Interdisciplinary Perspectives on Learning to Read brings together different disciplinary perspectives and studies on reading for all those who seek to extend and enrich the current practice, research and policy debates. The breadth of knowledge that underpins pedagogy is a central theme and the book will help educators, policy-makers and researchers understand the full range of research perspectives that must inform decisions about the development of reading in schools. The book offers invaluable insights into learners who do not achieve their full potential. The chapters have been written by key figures in education, psychology, sociology and neuroscience, and promote discussion of:
- gender and literacy attainment
- phonics and decoding
- digital literacy at home and school
- bilingual learners and reading
- dyslexia and special educational needs
- evidence based literacy
- visual texts.
This book encompasses a comprehensive range of conceptual perspectives on reading pedagogy and offers a wealth of new insights to support innovative research directions.
Table of Contents
Acknowledgements Notes on Contributors 1. Significant lines of research in reading pedagogy Kathy Hall Part I: Families, Communities and Schools 2. The Ghosts of Reading Past, Present and Future: the Materiality of Reading in Homes and Schools Jackie Marsh 3. Reading Places Barbara Comber 4. Young Bilingual Learners: a socio-cultural perspective Rose Drury Part II: Comprehension 5. Comprehension as a Social Act: Texts, Contexts and Readers Vivienne Smith 6. Reading for Meaning: the Skills that Support Reading Comprehension and its Development Kate Cain 7. New Literacies in The Elementary Classroom: the Instructional Dynamics Of Visual-Texts Dawnene D Hassett Part III: Beginning to Read Print 8. Phonology, Reading and Reading Difficulties Usha Goswami 9. English is a Difficult Writing System for Children to Learn: Evidence from Children Learning to Read in Wales J. Richard Hanley 10. Contextualised Phonics Teaching Dominic Wyse Part IV: Challenging Research, Policies and Pedagogies 11. What it Takes in Early Schooling to have Adolescents who are Skilled and Eager Readers and Writers William H. Teale, Kathleen A. Paciga and Jessica L. Hoffman 12. Classroom Interaction and Reading Pedagogy in the Early Years of School Henrietta Dombey 13. Dyslexia Lessons: The Politics of Dyslexia and Reading Problems Janet Soler 14. The Use of Evidence in Language and Literacy Teaching Sue Ellis 15. Why do Policy Makers find the 'Simple View of Reading' so Attractive, and Why do I Find it so Morally Repugnant? Colin Harrison 16. Policy and Pedagogy: Proficiency and Choice in the Literacy Classroom Gemma Moss Part V: Teacher Education 17. The Practical and Political Dimensions of Teacher Knowledge: Implications for Reading Teacher Preparation and Research on Teaching James V. Hoffman & Melissa Mosley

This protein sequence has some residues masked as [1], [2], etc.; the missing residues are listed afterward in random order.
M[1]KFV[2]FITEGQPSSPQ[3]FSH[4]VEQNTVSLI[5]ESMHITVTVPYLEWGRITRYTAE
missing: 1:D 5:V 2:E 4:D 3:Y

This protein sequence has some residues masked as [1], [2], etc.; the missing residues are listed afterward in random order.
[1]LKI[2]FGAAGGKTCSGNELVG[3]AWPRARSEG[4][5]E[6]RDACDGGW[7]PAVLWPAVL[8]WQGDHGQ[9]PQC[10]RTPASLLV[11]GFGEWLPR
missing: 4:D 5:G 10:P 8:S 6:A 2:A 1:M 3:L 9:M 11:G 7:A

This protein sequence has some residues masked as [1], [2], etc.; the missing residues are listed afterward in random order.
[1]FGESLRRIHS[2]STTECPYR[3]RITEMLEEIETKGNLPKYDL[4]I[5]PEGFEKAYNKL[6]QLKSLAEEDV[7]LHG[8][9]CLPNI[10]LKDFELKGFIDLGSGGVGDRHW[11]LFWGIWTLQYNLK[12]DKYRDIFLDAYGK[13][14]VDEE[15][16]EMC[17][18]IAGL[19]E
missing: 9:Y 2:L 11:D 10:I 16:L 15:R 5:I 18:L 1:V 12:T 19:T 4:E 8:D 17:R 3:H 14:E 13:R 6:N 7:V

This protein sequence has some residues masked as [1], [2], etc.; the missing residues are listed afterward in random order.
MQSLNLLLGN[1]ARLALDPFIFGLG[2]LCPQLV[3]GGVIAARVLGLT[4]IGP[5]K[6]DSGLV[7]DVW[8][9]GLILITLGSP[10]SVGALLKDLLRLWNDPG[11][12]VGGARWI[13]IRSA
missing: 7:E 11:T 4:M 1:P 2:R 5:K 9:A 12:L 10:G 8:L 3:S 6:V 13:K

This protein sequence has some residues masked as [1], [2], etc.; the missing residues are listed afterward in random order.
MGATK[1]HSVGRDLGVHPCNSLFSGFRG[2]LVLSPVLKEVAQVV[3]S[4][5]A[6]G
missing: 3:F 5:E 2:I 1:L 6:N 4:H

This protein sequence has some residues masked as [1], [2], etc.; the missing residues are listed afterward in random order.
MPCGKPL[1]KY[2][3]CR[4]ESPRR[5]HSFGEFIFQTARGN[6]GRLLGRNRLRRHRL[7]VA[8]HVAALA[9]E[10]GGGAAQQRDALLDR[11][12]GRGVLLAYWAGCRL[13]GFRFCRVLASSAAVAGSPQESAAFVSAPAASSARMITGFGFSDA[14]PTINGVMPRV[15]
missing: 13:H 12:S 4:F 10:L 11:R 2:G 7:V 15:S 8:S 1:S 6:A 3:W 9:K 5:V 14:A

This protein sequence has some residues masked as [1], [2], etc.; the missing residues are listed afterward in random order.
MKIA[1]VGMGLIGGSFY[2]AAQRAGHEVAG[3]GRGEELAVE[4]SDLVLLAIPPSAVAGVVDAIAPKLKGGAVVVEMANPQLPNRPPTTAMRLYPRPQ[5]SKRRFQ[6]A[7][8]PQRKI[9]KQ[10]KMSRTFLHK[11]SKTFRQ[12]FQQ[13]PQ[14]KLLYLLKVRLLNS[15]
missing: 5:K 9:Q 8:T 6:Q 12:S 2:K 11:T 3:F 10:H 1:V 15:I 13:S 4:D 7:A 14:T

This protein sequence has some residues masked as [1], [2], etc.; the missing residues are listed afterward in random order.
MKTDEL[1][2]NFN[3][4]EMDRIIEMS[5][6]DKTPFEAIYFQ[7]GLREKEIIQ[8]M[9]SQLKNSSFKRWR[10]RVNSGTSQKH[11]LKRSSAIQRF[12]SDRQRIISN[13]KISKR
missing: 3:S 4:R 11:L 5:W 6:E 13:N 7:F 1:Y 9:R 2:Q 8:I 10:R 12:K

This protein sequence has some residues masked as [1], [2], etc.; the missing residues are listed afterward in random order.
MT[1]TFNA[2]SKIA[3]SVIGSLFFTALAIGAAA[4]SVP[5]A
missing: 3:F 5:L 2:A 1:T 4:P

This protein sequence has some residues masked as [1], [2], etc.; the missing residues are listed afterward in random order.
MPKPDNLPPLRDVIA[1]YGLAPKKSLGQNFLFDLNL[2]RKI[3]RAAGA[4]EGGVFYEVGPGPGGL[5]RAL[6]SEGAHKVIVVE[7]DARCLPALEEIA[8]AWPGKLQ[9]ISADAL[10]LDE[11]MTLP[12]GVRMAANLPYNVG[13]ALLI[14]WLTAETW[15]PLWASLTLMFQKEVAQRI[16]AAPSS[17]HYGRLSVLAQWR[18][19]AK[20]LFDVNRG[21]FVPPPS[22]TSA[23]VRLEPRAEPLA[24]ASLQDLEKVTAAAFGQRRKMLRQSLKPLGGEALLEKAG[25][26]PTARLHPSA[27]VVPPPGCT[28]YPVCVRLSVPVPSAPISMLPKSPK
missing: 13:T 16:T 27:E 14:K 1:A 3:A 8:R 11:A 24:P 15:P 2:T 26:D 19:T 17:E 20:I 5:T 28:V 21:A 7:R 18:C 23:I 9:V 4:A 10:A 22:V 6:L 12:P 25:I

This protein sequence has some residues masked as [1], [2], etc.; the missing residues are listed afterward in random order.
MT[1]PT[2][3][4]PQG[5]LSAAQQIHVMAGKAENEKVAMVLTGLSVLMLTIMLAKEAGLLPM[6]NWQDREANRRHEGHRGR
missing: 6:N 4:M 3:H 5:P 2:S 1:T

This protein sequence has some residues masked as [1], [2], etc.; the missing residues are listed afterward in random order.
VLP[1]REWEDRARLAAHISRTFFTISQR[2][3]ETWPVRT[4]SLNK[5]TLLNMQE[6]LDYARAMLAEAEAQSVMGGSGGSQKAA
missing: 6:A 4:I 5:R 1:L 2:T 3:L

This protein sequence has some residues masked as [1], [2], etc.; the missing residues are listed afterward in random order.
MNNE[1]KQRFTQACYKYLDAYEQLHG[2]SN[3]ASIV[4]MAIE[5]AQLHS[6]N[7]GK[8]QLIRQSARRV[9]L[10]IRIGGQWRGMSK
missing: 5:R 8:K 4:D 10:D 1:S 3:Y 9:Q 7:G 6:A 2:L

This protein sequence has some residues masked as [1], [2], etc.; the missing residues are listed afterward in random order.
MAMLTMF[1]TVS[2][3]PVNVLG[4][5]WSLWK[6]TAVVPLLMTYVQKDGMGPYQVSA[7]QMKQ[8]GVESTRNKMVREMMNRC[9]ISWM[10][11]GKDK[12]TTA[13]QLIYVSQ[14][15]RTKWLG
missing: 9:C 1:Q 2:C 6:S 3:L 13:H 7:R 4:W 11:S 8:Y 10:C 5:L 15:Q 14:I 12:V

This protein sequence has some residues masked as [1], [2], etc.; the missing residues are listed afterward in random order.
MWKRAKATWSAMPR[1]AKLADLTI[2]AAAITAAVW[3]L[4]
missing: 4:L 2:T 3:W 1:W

Kathy Hall is Professor of Education and Head of the School of Education at University College Cork.
Usha Goswami is Professor of Education at the University of Cambridge and a Fellow of St John’s College, Cambridge.
Colin Harrison has a personal chair in Literacy Studies in Education at the University of Nottingham.
Sue Ellis is Reader in Literacy and Language in the Department of Childhood and Primary Studies at the University of Strathclyde.
Janet Soler is Senior Lecturer at the Open University, where she teaches and publishes on literacy education and literacy policy.